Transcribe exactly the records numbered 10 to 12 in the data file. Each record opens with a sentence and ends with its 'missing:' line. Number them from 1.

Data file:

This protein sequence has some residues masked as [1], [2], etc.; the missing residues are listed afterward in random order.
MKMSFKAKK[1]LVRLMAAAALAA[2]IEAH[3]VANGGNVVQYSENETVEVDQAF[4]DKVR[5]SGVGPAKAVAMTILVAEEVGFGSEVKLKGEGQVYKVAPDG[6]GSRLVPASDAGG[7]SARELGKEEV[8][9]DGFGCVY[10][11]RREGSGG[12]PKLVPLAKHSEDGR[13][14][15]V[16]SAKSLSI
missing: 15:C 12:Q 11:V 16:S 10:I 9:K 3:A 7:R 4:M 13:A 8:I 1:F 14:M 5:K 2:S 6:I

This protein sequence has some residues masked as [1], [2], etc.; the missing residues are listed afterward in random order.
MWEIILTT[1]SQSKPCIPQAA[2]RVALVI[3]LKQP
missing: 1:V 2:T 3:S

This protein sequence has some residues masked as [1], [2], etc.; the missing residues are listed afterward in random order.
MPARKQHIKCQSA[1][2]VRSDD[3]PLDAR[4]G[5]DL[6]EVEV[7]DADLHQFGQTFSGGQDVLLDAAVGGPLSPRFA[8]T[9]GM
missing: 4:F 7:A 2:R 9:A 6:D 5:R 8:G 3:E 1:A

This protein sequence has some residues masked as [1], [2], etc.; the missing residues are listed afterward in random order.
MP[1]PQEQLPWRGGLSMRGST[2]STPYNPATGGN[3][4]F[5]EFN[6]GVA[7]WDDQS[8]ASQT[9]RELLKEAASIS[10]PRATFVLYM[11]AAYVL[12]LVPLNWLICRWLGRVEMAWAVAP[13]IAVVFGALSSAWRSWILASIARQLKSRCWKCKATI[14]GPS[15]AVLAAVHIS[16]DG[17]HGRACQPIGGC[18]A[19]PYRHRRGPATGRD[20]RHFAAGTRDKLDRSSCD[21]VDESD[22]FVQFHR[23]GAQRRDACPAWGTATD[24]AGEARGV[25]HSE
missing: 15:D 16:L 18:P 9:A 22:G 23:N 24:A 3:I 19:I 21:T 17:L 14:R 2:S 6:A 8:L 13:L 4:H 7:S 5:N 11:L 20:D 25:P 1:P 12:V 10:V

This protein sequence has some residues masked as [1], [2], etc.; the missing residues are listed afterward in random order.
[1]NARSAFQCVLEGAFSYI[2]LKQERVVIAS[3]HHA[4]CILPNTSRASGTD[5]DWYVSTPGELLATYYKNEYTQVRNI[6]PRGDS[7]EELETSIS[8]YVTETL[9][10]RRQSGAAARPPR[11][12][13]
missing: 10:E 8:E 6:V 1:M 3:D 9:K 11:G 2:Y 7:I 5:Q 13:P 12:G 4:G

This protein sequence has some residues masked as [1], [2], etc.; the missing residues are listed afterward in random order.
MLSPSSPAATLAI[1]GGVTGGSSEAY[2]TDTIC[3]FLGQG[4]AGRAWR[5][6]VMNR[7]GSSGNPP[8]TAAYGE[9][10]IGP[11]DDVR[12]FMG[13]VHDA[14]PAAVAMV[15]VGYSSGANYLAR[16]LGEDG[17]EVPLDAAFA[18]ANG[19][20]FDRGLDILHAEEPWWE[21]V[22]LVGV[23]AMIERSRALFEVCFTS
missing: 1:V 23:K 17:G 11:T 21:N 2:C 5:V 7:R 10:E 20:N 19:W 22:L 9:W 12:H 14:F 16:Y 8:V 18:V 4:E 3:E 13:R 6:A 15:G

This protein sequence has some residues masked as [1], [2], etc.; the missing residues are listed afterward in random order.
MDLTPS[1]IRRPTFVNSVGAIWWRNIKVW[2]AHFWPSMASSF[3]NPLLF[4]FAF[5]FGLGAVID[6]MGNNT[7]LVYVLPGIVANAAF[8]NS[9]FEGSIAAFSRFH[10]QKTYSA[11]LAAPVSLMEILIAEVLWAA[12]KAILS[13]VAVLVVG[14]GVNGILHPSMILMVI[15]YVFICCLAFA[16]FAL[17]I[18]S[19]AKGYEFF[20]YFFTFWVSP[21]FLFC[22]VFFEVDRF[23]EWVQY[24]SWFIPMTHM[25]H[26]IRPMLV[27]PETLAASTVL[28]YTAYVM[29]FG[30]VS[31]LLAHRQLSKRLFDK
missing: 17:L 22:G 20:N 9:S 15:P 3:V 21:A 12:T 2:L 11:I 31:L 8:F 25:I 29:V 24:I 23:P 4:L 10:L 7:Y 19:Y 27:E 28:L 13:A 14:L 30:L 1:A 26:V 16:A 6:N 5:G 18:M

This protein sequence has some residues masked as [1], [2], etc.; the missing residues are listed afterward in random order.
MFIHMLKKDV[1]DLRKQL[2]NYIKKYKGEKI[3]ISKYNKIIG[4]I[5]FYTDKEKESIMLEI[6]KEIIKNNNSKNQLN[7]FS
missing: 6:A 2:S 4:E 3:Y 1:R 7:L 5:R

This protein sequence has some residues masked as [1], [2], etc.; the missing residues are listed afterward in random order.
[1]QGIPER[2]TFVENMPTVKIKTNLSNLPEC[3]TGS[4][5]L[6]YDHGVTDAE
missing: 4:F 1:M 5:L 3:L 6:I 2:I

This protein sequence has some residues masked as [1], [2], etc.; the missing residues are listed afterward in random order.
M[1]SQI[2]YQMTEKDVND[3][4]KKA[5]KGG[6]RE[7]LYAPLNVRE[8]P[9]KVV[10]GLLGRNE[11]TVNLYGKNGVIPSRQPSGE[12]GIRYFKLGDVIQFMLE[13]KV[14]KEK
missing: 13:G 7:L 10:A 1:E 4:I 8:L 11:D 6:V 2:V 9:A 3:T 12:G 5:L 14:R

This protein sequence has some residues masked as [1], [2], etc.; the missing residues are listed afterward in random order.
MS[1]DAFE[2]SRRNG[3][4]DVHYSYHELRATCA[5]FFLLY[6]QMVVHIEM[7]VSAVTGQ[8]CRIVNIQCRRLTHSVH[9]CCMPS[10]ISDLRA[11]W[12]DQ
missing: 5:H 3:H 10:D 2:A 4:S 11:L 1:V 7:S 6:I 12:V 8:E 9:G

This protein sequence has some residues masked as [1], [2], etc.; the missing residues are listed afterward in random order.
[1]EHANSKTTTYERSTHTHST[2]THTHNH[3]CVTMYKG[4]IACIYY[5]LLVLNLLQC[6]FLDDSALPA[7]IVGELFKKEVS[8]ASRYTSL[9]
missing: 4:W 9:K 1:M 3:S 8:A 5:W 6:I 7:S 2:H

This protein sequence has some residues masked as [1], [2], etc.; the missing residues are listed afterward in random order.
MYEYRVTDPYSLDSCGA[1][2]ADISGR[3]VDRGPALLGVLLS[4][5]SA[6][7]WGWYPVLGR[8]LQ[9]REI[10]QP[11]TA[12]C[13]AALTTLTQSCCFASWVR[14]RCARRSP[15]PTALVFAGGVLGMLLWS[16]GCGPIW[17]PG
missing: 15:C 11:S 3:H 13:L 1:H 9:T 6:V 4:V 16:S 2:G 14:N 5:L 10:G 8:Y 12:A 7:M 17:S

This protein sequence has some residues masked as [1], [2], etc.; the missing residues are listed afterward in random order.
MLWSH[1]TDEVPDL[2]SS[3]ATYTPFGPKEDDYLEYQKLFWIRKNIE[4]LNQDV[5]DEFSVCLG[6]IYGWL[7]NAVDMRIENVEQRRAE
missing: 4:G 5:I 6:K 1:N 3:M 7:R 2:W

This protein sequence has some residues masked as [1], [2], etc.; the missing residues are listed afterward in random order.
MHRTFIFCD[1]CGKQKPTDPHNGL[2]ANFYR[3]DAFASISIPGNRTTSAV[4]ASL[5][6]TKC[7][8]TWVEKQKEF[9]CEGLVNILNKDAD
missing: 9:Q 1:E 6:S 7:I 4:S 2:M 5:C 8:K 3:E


This protein sequence has some residues masked as [1], [2], etc.; the missing residues are listed afterward in random order.
M[1]SQI[2]YQMTEKDVND[3][4]KKA[5]KGG[6]RE[7]LYAPLNVRE[8]P[9]KVV[10]GLLGRNE[11]TVNLYGKNGVIPSRQPSGE[12]GIRYFKLGDVIQFMLE[13]KV[14]KEK
missing: 13:G 7:L 10:A 1:E 4:I 8:L 11:D 6:V 2:V 9:A 3:T 12:G 5:L 14:R

This protein sequence has some residues masked as [1], [2], etc.; the missing residues are listed afterward in random order.
MS[1]DAFE[2]SRRNG[3][4]DVHYSYHELRATCA[5]FFLLY[6]QMVVHIEM[7]VSAVTGQ[8]CRIVNIQCRRLTHSVH[9]CCMPS[10]ISDLRA[11]W[12]DQ
missing: 5:H 3:H 10:D 2:A 4:S 11:L 1:V 7:S 6:I 12:V 8:E 9:G

This protein sequence has some residues masked as [1], [2], etc.; the missing residues are listed afterward in random order.
[1]EHANSKTTTYERSTHTHST[2]THTHNH[3]CVTMYKG[4]IACIYY[5]LLVLNLLQC[6]FLDDSALPA[7]IVGELFKKEVS[8]ASRYTSL[9]
missing: 4:W 9:K 1:M 3:S 8:A 5:W 6:I 7:S 2:H